#StrongWomenWednesday: Kakenya Ntaiya

Photo credit: Phillip Andrew Scott, National Geographic Creative

Photo credit: Phillip Andrew Scott, National Geographic Creative

Kakenya had a dream that every girl from her traditional Maasai village in Kenya would be allowed to attend school. After she was forced into an engagement at the alarming young age of 5 years old, she expected her life to adhere to traditional tribal expectations; she thought she was destined to quit school at a young age to become a wife and mother at home. Instead, with courage, she negotiated with her father to return to school against her culture’s customs. Fueled by the confidence she gained through her continued education, Kakenya was accepted to Lynchburg, Virginia’s Randolph-Macon Women’s College (now Randolph College) for undergraduate studies. She left Kenya with compassion for her traditional community, promising to give back to the village in exchange for their unique support of her dreams.

A motivated scholar through and through, Kakenya went on to earn a Doctorate degree in Education from the University of Pittsburgh after her studies at Randolph-Macon. Afterward and staying true to her word, she founded Kakenya’s Dream to “educate girls, end harmful traditional practices, and uplift her community.” Following the success of her first endeavor, Kakenya established the Kakenya Center for Excellence (KCE) boarding school, which first opened in 2009 with a class of 30 girls. The school requires that parents agree not to subject their enrolled daughters to forced marriages or to the terrible practice of female genital mutilation (a “rite of passage” tradition in many cultures around the world, unfortunately). Today, through KCE and other outreach programs, Dr. Kakenya Ntaiya supports thousands of girls each year by providing and encouraging education, creativity, safety, community and parent engagement, health, Maasai cultural awareness, and empowerment. Beyond empowering girls themselves, Kakenya has empowered parents and an entire community. In an article for National Geographic, she says, “Parents now see that their girls have another future—to have different lives than them, to have good jobs, and a way out of poverty.”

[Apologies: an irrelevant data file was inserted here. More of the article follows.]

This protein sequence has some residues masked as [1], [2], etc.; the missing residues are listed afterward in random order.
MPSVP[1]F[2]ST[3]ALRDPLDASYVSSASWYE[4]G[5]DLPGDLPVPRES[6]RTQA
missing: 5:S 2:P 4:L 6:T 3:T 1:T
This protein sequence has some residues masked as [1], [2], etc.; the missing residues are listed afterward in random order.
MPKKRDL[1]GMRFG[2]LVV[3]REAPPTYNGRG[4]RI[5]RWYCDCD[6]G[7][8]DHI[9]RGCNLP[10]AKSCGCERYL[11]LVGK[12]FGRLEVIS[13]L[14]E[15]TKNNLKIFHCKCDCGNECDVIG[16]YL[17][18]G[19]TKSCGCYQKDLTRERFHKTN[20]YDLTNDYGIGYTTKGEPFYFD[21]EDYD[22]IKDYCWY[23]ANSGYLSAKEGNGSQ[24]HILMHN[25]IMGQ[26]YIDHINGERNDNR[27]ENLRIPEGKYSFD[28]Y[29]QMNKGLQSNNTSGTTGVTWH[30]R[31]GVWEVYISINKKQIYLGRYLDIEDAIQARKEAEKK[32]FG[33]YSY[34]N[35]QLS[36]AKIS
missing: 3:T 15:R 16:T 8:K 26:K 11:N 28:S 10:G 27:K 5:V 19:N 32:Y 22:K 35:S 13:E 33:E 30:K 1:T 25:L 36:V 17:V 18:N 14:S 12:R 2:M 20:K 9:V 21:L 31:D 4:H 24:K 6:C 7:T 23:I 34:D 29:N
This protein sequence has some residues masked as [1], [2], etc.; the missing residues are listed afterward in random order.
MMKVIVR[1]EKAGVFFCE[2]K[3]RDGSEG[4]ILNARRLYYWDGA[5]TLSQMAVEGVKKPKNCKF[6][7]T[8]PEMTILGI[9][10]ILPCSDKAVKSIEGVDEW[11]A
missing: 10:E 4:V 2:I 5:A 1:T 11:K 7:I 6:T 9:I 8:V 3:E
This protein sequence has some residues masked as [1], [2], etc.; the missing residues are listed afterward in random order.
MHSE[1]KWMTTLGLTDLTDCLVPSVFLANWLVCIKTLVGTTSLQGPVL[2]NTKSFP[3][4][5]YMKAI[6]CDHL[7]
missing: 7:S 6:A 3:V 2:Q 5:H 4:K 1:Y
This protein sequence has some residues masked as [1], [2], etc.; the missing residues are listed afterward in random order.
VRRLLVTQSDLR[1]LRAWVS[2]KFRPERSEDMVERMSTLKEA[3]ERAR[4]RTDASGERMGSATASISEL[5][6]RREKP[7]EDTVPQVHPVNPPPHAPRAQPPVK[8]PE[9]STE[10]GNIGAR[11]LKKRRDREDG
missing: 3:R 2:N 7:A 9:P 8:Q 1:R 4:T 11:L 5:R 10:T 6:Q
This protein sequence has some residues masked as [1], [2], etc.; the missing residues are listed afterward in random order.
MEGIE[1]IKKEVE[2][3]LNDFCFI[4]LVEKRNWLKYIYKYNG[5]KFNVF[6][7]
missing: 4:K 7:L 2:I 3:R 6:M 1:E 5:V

Kakenya’s story is truly inspirational from the beginning to today, and we’re certain that she’s not finished yet! To read more about Kakenya’s work, find out about her foundation and her accolades, and to read about some of the Girls Empowered who attend KCE, check out this website.